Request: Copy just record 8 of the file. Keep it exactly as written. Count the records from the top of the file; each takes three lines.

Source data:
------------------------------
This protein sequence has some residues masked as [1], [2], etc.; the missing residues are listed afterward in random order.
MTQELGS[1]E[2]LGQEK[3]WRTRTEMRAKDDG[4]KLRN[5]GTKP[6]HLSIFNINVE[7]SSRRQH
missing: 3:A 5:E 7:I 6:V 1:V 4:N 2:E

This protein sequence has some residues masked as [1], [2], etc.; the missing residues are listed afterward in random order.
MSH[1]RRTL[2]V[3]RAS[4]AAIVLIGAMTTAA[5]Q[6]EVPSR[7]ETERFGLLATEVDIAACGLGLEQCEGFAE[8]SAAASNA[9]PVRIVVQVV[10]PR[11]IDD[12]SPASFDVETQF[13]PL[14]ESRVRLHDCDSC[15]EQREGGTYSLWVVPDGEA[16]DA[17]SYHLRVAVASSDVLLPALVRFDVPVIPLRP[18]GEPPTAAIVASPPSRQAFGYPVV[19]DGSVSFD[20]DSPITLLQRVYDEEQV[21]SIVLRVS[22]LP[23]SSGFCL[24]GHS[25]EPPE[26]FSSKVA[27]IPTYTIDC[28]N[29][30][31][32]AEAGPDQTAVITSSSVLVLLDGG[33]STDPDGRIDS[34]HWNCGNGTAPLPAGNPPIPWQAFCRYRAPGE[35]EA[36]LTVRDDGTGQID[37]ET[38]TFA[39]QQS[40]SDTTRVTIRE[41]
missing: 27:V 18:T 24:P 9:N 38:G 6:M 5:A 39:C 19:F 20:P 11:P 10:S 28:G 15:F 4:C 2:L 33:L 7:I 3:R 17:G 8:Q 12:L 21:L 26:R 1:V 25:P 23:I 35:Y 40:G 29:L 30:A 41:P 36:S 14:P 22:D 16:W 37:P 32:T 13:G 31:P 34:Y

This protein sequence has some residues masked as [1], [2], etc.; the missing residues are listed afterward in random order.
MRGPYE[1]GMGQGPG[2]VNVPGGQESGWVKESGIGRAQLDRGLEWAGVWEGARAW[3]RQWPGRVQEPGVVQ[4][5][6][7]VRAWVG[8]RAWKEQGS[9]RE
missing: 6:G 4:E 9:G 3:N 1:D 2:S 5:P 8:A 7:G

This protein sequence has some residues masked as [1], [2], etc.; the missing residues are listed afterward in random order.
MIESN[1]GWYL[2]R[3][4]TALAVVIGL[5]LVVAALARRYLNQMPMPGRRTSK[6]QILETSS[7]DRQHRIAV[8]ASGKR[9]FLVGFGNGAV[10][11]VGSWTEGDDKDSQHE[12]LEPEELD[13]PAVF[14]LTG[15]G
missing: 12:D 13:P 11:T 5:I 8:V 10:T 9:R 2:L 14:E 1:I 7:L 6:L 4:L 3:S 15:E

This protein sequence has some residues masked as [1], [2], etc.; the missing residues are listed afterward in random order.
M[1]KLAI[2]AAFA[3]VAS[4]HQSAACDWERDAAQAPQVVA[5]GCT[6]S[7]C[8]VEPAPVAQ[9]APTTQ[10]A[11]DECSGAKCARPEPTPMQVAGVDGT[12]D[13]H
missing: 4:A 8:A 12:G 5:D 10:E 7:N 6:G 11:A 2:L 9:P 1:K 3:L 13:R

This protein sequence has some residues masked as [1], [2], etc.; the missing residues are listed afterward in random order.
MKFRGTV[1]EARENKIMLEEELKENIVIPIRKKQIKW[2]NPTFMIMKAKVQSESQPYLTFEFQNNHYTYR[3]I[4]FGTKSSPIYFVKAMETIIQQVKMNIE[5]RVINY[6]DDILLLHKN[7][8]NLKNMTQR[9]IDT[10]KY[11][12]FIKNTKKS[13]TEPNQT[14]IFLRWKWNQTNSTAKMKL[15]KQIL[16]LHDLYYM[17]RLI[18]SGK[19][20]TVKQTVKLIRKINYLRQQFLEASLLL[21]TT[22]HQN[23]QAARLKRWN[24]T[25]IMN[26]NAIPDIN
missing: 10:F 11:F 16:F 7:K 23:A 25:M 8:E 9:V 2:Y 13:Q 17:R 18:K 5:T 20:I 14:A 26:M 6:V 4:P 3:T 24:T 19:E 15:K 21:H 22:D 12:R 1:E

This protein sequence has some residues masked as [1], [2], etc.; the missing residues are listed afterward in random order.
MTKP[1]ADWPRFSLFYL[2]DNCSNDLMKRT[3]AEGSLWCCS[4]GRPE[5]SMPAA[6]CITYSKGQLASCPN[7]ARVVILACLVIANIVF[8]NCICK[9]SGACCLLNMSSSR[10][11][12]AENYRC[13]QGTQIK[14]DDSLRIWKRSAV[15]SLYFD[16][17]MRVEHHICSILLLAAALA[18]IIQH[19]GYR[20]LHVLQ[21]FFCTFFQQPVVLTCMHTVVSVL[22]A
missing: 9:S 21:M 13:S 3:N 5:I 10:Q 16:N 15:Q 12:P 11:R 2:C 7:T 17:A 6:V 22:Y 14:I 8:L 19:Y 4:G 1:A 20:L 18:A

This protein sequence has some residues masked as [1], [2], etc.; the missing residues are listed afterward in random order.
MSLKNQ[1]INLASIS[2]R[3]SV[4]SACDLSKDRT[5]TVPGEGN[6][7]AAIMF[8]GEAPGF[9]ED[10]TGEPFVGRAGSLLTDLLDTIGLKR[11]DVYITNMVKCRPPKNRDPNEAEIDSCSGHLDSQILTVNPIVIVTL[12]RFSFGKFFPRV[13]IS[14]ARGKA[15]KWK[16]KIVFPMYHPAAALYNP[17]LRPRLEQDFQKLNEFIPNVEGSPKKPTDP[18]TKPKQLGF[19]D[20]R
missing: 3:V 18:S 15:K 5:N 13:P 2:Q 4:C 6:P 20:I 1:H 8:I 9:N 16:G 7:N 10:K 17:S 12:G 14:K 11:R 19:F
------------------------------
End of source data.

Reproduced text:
This protein sequence has some residues masked as [1], [2], etc.; the missing residues are listed afterward in random order.
MSLKNQ[1]INLASIS[2]R[3]SV[4]SACDLSKDRT[5]TVPGEGN[6][7]AAIMF[8]GEAPGF[9]ED[10]TGEPFVGRAGSLLTDLLDTIGLKR[11]DVYITNMVKCRPPKNRDPNEAEIDSCSGHLDSQILTVNPIVIVTL[12]RFSFGKFFPRV[13]IS[14]ARGKA[15]KWK[16]KIVFPMYHPAAALYNP[17]LRPRLEQDFQKLNEFIPNVEGSPKKPTDP[18]TKPKQLGF[19]D[20]R
missing: 3:V 18:S 15:K 5:N 13:P 2:Q 4:C 6:P 20:I 1:H 8:I 9:N 16:G 7:N 10:K 17:S 12:G 14:K 11:R 19:F